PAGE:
Nasha Robinson got a head start on Thanksgiving last week by introducing a lesson on gratitude to her students at Royal Heights Elementary School.
With "Attitude of Gratitude" written prominently on an easel in her classroom, Robinson, the school counselor, asked pupils what made them feel thankful. From kindergartners to fifth graders, the answer was nearly unanimous — Bridget and Maple, the new school dogs.
"One of the things that every class mentioned was the dogs," she said.
Bridget the cockapoo and Maple the goldendoodle officially started as Royal Heights' school dogs in September. They've gone through obedience training with On Command Canine Training Academy in Joplin, and once they're both at least a year old, they'll be able to test to become therapy dogs.
Because they're still so young and in training, they each visit the school only a couple of times per week.
Robinson, who is Bridget's handler, works on social and emotional learning with students across the school. On days she's at Royal Heights, Bridget meets with students who need an incentive, a boost or a calming presence. Earlier this week, a group of kindergartners who were named Sound Hounds — that is, pupils who had successfully learned all of their letters and sounds — were rewarded with a visit to Robinson's classroom and a chance to sit with Bridget on their lap.
"I get a lot of one-on-one time with kids and Bridget," Robinson said. "At the start of the school year, we had some kindergartners and first graders who didn't want to be at school. Just Bridget's presence and letting them sit down and talk to her calms them down, and we can get them back to class quicker."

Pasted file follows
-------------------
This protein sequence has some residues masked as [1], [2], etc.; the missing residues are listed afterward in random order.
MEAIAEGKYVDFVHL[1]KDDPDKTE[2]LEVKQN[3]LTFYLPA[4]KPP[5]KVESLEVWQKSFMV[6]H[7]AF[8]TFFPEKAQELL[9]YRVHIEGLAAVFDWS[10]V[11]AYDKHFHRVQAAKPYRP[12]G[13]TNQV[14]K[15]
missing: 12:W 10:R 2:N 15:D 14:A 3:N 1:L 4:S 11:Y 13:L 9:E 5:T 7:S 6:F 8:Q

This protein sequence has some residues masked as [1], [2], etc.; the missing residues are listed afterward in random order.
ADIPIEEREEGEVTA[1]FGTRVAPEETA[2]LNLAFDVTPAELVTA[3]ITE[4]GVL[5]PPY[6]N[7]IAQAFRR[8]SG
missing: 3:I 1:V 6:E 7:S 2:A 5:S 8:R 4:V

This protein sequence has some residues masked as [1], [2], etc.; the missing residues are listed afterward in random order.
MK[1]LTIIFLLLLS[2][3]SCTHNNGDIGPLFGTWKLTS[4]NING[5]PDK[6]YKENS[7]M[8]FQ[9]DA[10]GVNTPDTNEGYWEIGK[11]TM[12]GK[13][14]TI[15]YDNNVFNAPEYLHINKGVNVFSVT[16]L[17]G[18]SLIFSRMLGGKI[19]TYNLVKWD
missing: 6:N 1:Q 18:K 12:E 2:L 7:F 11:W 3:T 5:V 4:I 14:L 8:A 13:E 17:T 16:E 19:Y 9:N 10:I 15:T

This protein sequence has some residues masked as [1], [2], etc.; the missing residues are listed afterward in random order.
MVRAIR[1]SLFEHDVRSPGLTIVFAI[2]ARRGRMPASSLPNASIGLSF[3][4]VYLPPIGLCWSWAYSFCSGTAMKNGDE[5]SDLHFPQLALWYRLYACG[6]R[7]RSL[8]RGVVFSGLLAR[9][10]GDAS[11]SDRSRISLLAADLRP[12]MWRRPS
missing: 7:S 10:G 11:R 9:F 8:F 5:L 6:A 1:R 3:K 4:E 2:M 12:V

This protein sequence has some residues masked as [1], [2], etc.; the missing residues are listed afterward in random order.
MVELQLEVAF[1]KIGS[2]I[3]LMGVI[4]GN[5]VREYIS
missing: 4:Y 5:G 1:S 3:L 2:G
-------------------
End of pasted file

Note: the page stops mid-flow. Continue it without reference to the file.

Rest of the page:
Maple belongs to second grade teacher Kate Tupper, who keeps the dog in her classroom but eventually hopes to offer her to other teachers for short periods of time during the day. When she comes to school two days per week, Maple visits with Tupper's students in the morning while they're working, sits with them when they gather on the carpet and attends recess duty with Tupper.
"I have a handful of kiddos in my classroom that have had some (bad) behaviors, and I have one boy who has said, 'Maple makes me want to behave better,'" she said.
The dogs also provide unexpected opportunities for personal growth and learning, Robinson said.
One day, for example, Bridget — whose fur is normally fluffy and poofy — came to school after having been shaved. Many of the schoolchildren, when they first saw her, began giggling at the small pup, saying that she looked weird.
Robinson seized on the moment. She asked the pupils what they would do if it had been their best friend or family member who had arrived at school with a new, different haircut. Would they still laugh and point? By that afternoon, she said, those behaviors had stopped altogether.
"I never even imagined that would be a teachable moment on how we treat others," she said.
'Calm and happy'
Seven-year-old Keagan Metzger is a pupil in Tupper's second grade classroom. He says it's "fun" to have Maple in the room a couple of times each week.
"She helps me with my behavior," he said. "When I'm mad sometimes, she's nice."
Another of Tupper's pupils, 8-year-old Jaylan Irvin, said of Maple: "She makes me laugh, and she's very funny."
Fifth grader Lilah North, 10, often has an opportunity to see Bridget.
"She makes me feel calm and happy," she said.
Both Robinson and Tupper say the transition to being a dog-friendly school has been easy, in large part because of the rules they established for both dogs and pupils from the start.
Students aren't allowed to pet the dogs unless they have permission from a teacher, and when they pass Bridget or Maple in the hallway, they're only allowed to give them "air pets" or flash them the hand gesture for "I love you." The dogs, meanwhile, aren't allowed to play with one another at school — it's a place of work only.
"We wanted to make sure our students knew our expectations and the dogs' expectations," Robinson said.
Tupper believes the Royal Heights dogs could be a model for other schools in the Joplin School District.
"I think it's a good thing for our kiddos, I really do," she said. "It's worked really well in our building, and I would hope that (it could work) for other buildings."